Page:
Brown v. Matterport: Court of Chancery addresses share transfer restrictions after de-SPAC merger

Corporate / M&A Decisions update series

In Brown v. Matterport, Inc., et al., C.A. No. 2021-0595-LWW (Del. Ch. Jan. 10, 2022), the Delaware Court of Chancery held that transfer restrictions restricting trade of stock “outstanding immediately” after a de-SPAC merger did not apply to an officer who received his stock more than 100 days after the merger. While the issues presented by SPACs and de-SPAC mergers may be new, in this case the court applied traditional principles of contract interpretation to decline to rewrite unambiguous contractual language.

In February 2021, Gores Holding VI, Inc., a special purpose acquisition company (SPAC) acquired a target company, Matterport Operating LLC (Legacy Matterport), in a de-SPAC merger. Following the merger, Legacy Matterport became a wholly owned subsidiary of the surviving entity, Matterport Inc. Legacy Matterport stockholders, including plaintiff William J. Brown, the CEO of Legacy Matterport, had the right to receive shares of Matterport Class A common stock.

In anticipation of the merger, Gores Holding adopted amended and restated bylaws. The new bylaws imposed transfer restrictions on shares of Matterport Class A common stock. The transfer restrictions prevented certain holders of Class A common stock “immediately following the closing” from trading their shares for 180 days post-merger. Brown brought suit against Matterport alleging (i) the transfer restrictions did not apply to him, (ii) the transfer restrictions were invalid, and (iii) individual defendants violated their fiduciary duties in connection with the merger.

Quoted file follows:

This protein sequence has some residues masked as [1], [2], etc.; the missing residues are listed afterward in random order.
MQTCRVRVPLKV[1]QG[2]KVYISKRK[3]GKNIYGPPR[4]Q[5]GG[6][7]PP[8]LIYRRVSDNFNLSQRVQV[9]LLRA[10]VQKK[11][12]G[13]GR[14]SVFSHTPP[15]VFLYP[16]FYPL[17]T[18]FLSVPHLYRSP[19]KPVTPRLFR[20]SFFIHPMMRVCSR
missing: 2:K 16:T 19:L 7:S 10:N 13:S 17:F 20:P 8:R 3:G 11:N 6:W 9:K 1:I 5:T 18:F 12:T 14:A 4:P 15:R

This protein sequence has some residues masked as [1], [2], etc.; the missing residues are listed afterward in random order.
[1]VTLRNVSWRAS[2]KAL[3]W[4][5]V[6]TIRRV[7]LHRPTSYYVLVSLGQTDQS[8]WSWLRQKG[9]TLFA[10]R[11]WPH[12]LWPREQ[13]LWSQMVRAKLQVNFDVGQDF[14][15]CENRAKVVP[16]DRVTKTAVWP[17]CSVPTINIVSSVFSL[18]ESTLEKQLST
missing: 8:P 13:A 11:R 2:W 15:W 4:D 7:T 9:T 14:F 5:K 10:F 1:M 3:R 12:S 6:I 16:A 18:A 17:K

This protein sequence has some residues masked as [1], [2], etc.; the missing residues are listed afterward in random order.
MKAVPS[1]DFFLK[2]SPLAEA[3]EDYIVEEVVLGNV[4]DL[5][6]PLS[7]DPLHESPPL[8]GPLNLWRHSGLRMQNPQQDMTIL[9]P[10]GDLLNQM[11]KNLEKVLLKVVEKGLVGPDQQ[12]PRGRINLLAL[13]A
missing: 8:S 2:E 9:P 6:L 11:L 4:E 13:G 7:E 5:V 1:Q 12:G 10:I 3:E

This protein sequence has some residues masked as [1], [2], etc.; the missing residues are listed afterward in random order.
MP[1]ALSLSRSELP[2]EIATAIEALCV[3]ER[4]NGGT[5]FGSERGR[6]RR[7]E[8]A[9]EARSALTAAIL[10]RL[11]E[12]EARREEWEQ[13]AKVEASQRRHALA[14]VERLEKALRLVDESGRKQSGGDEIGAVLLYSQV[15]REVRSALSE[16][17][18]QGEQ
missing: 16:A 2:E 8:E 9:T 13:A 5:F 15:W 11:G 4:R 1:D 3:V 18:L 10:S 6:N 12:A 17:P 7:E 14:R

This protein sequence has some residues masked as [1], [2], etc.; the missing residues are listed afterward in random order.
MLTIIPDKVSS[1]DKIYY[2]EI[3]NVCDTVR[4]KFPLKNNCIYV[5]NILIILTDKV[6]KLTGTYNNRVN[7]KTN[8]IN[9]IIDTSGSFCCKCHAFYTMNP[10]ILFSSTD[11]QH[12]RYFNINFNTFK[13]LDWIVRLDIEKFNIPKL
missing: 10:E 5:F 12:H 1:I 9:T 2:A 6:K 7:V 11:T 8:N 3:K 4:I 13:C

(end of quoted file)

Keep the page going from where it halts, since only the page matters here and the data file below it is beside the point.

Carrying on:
The court bifurcated the matter, granting expedited review on the first claim – whether Brown’s shares were subject to the transfer restrictions. The defendants argued that Brown’s reading of the transfer restrictions would render it a nullity and produce an absurd result because no Legacy Matterport shareholder received shares “immediately following” the merger. Finding the language of the bylaws unambiguous, the court held that the transfer restrictions applied only to shareholders who held shares “outstanding immediately following the closing” of the merger. Unlike other shareholders who received their shares within a few days of closing, Brown did not receive his shares in Matterport until approximately three and a half months after the merger, after he sent a letter of transmittal to Matterport’s transfer agent, which the court concluded did not fit the plain language definition of “immediately.” As a result, the court concluded Brown did not obtain his shares “immediately” following the merger, and thus he was not bound by the transfer restrictions.

Brown's remaining claims, including his breach of fiduciary duty claims against Legacy Matterport’s former directors, are still pending before the court.

 

 

Authored by Ryan M. Philp, Allison M. Wuertz, and Elizabeth Cochrane.

Contacts
Ryan Philp
Partner
New York
David Michaeli
Counsel
New York
Allison Wuertz
Senior Associate
New York
Jon Talotta
Global Co-Lead
Northern Virginia
Michael Hefter
Partner
New York
William Regan
Partner
New York

 

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